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Secretive Meeting Of Elites Underway In Portugal

Chris Agee
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Even as Americans are growing increasingly skeptical that leaders are acting in their best interest, a group of well-connected political and business leaders are taking part in a shadowy meeting in Portugal over the weekend.

The list of topics set to be discussed at the Bilderberg summit includes many of the most pressing issues of the day, such as artificial intelligence, the banking crisis, China’s quest for world dominance, and the ongoing war in Ukraine.

As for the individuals invited to take part in the clandestine meeting, many of the names are controversial either on their own or due to the organizations they represent. 


For example, World Economic Forum President Borge Brende will be among the prominent participants while critics across the U.S. and beyond accuse the organization he leads of attempting to bring about a devastating new world order.

Other notable figures taking part in the Lisbon meeting include Pfizer CEO Albert Boula, Goldman Sachs COO John Waldron, and former Google CEO Eric Schmidt. Sam Altman, whose company OpenAI created the powerful ChatGPT AI chatbot, is also on the guest list.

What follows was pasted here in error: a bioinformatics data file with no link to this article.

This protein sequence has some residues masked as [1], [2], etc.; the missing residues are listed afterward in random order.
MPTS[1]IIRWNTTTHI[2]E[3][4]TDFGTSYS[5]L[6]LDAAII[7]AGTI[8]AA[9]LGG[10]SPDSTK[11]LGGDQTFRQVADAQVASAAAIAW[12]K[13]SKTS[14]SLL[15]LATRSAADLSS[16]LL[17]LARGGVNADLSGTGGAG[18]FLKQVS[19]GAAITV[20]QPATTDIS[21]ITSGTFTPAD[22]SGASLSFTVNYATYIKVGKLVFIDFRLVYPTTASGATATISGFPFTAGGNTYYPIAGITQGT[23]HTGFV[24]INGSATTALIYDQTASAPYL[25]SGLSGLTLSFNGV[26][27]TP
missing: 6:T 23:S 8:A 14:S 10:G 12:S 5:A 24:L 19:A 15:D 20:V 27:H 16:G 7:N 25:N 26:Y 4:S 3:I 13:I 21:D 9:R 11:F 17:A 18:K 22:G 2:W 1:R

Democrat Stacey Abrams, a twice-failed Georgia gubernatorial candidate mired in scandals of her own, is among the many U.S. political operatives invited to participate. 

Bilderberg meetings have been held for nearly 70 years and have been billed as efforts to lead discussions that impact America and Europe. The secretive nature of these summits, however, have long opened the organization up to rampant speculation about its true intentions.

Even the Bilderberg website outlines the steps participants take to keep their remarks and actions under wraps.

“The meetings are held under the Chatham House Rule, which states that participants are free to use the information received, but neither the identity nor the affiliation of the speaker(s) nor any other participant may be revealed,” the site explains. 

Furthermore, the group notes that “the participants take part as individuals rather than in any official capacity, and hence are not bound by the conventions of their office or by pre-agreed positions.”

Avoiding any official paper trail stemming from the annual meeting, the website concludes that there “is no detailed agenda, no resolutions are proposed, no votes are taken, and no policy statements are issued.”

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